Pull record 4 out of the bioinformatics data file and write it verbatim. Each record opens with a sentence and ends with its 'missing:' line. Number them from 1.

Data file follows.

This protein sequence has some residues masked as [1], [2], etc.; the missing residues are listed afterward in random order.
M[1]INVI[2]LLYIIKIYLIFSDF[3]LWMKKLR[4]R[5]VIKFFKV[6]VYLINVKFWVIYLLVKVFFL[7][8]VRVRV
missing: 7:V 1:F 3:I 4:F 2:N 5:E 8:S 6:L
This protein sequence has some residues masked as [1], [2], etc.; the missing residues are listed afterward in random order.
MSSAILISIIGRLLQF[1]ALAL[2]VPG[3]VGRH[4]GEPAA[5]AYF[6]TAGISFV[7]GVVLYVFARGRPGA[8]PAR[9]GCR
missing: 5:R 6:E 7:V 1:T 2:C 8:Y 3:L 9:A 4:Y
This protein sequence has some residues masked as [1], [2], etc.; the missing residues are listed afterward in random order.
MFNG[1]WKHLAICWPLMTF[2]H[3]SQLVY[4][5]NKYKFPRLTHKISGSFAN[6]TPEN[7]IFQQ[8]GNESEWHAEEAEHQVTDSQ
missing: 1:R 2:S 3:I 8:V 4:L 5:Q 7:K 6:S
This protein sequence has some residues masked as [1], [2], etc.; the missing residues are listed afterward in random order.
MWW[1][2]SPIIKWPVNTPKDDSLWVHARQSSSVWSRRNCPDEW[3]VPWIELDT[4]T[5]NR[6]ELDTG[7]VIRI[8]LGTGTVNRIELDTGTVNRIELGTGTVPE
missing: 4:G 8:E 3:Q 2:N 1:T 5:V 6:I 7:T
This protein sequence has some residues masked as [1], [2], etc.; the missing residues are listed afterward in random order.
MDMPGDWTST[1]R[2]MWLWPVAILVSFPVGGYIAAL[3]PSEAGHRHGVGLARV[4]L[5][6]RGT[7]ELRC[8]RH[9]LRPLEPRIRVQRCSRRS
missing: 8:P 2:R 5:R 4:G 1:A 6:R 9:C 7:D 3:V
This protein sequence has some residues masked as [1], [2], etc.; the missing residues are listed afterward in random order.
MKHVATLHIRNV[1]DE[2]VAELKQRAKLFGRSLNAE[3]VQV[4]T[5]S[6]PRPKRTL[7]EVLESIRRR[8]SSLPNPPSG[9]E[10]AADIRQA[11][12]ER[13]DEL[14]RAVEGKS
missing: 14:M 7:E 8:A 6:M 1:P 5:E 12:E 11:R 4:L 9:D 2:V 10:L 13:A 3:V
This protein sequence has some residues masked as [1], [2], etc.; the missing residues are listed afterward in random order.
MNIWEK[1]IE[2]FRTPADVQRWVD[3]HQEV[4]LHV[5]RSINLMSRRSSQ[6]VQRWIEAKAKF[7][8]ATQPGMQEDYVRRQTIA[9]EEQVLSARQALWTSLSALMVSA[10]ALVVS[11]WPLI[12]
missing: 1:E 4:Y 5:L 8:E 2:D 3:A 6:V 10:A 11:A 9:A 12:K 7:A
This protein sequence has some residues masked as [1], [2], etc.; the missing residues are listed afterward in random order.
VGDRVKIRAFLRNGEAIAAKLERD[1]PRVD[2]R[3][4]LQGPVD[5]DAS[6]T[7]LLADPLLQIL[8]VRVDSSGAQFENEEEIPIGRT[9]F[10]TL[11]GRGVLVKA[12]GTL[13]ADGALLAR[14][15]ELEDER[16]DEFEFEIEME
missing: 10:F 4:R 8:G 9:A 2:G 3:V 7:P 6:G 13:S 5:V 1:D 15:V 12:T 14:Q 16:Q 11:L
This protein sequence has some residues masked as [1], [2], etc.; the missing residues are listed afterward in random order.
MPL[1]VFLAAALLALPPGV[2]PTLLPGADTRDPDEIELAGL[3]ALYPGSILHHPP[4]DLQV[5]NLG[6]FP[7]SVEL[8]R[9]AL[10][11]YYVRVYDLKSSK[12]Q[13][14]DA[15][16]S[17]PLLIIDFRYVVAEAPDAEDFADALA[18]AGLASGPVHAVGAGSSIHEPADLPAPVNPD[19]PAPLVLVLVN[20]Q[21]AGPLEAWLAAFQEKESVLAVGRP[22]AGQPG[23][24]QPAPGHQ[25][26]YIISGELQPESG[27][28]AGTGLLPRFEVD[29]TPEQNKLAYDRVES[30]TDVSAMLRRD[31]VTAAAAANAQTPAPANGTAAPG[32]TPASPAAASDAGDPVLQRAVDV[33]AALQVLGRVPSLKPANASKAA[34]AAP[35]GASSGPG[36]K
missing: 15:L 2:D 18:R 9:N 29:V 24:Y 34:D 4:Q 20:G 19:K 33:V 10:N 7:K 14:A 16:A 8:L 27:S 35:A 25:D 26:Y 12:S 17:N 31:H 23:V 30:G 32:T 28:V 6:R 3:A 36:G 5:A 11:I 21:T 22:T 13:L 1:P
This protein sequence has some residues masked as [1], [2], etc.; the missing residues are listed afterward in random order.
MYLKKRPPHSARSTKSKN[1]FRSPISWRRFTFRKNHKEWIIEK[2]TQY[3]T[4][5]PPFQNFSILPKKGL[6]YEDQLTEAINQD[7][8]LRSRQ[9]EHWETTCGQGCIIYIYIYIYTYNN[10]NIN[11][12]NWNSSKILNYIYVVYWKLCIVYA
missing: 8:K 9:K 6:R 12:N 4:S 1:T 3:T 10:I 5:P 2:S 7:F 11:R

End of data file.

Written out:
This protein sequence has some residues masked as [1], [2], etc.; the missing residues are listed afterward in random order.
MWW[1][2]SPIIKWPVNTPKDDSLWVHARQSSSVWSRRNCPDEW[3]VPWIELDT[4]T[5]NR[6]ELDTG[7]VIRI[8]LGTGTVNRIELDTGTVNRIELGTGTVPE
missing: 4:G 8:E 3:Q 2:N 1:T 5:V 6:I 7:T